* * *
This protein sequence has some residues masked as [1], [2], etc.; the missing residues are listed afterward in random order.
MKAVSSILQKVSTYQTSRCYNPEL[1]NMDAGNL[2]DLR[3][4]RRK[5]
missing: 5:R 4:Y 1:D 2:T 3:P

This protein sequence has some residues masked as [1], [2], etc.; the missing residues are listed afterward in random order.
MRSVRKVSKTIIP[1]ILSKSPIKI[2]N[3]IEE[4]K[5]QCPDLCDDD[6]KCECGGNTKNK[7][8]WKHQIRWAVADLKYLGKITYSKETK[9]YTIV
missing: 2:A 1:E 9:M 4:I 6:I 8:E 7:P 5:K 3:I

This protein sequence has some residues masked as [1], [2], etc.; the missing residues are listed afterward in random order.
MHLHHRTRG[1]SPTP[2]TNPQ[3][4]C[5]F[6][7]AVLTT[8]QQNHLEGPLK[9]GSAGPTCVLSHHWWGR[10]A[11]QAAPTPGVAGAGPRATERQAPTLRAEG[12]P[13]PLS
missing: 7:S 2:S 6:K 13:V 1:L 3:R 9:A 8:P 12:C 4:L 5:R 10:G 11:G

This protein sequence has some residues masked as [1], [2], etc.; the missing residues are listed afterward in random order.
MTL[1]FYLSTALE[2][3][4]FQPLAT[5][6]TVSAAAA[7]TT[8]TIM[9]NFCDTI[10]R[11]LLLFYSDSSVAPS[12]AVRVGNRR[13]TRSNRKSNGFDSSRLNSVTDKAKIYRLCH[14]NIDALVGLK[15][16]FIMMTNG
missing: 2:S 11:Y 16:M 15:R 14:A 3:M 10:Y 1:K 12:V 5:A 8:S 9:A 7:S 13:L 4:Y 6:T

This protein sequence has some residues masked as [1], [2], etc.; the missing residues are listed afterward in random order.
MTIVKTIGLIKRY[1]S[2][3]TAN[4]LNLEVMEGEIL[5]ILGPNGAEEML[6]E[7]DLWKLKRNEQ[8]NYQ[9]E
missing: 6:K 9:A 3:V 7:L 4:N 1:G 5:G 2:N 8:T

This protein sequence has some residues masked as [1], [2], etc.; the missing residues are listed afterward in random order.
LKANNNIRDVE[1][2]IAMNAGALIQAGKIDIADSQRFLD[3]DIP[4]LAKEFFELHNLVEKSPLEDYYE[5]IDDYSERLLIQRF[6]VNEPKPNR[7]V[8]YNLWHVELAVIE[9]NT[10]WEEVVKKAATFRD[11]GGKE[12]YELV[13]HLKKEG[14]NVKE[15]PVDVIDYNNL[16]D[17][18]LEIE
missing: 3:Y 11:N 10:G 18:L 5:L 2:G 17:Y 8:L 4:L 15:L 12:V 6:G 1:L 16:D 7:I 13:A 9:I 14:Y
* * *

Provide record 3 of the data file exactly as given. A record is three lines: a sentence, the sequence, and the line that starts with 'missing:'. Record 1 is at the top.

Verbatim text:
This protein sequence has some residues masked as [1], [2], etc.; the missing residues are listed afterward in random order.
MHLHHRTRG[1]SPTP[2]TNPQ[3][4]C[5]F[6][7]AVLTT[8]QQNHLEGPLK[9]GSAGPTCVLSHHWWGR[10]A[11]QAAPTPGVAGAGPRATERQAPTLRAEG[12]P[13]PLS
missing: 7:S 2:S 6:K 13:V 1:L 3:R 9:A 8:P 12:C 4:L 5:R 10:G 11:G